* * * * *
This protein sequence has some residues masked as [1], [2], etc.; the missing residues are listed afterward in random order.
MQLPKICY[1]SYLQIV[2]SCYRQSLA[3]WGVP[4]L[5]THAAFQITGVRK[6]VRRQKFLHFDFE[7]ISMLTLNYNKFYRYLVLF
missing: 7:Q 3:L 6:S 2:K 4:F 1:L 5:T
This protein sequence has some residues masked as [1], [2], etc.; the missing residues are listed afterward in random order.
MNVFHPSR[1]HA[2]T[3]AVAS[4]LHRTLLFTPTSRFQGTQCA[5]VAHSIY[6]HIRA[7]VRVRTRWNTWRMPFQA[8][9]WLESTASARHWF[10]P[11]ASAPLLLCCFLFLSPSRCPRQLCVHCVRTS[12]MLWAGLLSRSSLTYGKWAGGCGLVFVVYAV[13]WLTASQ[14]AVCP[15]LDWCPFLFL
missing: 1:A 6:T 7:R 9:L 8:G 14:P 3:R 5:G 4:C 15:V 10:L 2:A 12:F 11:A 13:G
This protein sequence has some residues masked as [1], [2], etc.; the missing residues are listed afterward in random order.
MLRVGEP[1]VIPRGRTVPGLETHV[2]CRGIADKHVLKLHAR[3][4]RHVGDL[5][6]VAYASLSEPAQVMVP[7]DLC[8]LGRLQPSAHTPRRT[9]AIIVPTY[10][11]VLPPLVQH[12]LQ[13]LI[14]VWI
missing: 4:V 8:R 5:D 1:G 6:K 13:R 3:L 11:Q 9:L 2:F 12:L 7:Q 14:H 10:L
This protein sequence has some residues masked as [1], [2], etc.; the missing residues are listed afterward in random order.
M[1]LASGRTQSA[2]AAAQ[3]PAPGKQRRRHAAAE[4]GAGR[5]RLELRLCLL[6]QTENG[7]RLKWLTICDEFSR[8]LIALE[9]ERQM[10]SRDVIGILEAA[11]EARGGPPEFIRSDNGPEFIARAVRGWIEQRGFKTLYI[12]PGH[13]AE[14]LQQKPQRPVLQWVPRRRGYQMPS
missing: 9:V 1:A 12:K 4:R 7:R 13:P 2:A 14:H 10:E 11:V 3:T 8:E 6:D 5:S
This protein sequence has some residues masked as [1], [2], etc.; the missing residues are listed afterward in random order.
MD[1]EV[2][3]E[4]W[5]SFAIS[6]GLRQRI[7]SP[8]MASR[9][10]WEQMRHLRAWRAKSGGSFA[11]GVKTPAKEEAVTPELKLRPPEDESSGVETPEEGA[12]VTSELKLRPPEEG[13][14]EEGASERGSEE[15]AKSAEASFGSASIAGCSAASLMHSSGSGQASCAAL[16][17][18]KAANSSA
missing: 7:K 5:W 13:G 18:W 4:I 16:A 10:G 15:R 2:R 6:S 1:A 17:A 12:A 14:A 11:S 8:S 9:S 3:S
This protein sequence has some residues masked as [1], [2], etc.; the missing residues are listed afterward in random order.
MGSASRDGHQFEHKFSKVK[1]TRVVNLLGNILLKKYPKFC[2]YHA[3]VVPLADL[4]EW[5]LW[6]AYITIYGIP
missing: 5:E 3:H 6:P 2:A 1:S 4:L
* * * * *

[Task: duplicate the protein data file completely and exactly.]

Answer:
This protein sequence has some residues masked as [1], [2], etc.; the missing residues are listed afterward in random order.
MQLPKICY[1]SYLQIV[2]SCYRQSLA[3]WGVP[4]L[5]THAAFQITGVRK[6]VRRQKFLHFDFE[7]ISMLTLNYNKFYRYLVLF
missing: 7:Q 3:L 6:S 2:K 4:F 1:L 5:T
This protein sequence has some residues masked as [1], [2], etc.; the missing residues are listed afterward in random order.
MNVFHPSR[1]HA[2]T[3]AVAS[4]LHRTLLFTPTSRFQGTQCA[5]VAHSIY[6]HIRA[7]VRVRTRWNTWRMPFQA[8][9]WLESTASARHWF[10]P[11]ASAPLLLCCFLFLSPSRCPRQLCVHCVRTS[12]MLWAGLLSRSSLTYGKWAGGCGLVFVVYAV[13]WLTASQ[14]AVCP[15]LDWCPFLFL
missing: 1:A 6:T 7:R 9:L 8:G 14:P 3:R 5:G 4:C 15:V 10:L 2:A 12:F 11:A 13:G
This protein sequence has some residues masked as [1], [2], etc.; the missing residues are listed afterward in random order.
MLRVGEP[1]VIPRGRTVPGLETHV[2]CRGIADKHVLKLHAR[3][4]RHVGDL[5][6]VAYASLSEPAQVMVP[7]DLC[8]LGRLQPSAHTPRRT[9]AIIVPTY[10][11]VLPPLVQH[12]LQ[13]LI[14]VWI
missing: 4:V 8:R 5:D 1:G 6:K 13:R 3:L 11:Q 9:L 2:F 12:L 7:Q 14:H 10:L
This protein sequence has some residues masked as [1], [2], etc.; the missing residues are listed afterward in random order.
M[1]LASGRTQSA[2]AAAQ[3]PAPGKQRRRHAAAE[4]GAGR[5]RLELRLCLL[6]QTENG[7]RLKWLTICDEFSR[8]LIALE[9]ERQM[10]SRDVIGILEAA[11]EARGGPPEFIRSDNGPEFIARAVRGWIEQRGFKTLYI[12]PGH[13]AE[14]LQQKPQRPVLQWVPRRRGYQMPS
missing: 9:V 1:A 12:K 4:R 7:R 13:P 2:A 14:H 10:E 11:V 3:T 8:E 6:D 5:S
This protein sequence has some residues masked as [1], [2], etc.; the missing residues are listed afterward in random order.
MD[1]EV[2][3]E[4]W[5]SFAIS[6]GLRQRI[7]SP[8]MASR[9][10]WEQMRHLRAWRAKSGGSFA[11]GVKTPAKEEAVTPELKLRPPEDESSGVETPEEGA[12]VTSELKLRPPEEG[13][14]EEGASERGSEE[15]AKSAEASFGSASIAGCSAASLMHSSGSGQASCAAL[16][17][18]KAANSSA
missing: 7:K 5:W 13:G 18:W 4:I 16:A 10:G 15:R 2:R 6:S 1:A 17:A 12:A 14:A 11:S 8:S 9:S 3:S
This protein sequence has some residues masked as [1], [2], etc.; the missing residues are listed afterward in random order.
MGSASRDGHQFEHKFSKVK[1]TRVVNLLGNILLKKYPKFC[2]YHA[3]VVPLADL[4]EW[5]LW[6]AYITIYGIP
missing: 5:E 3:H 6:P 2:A 1:S 4:L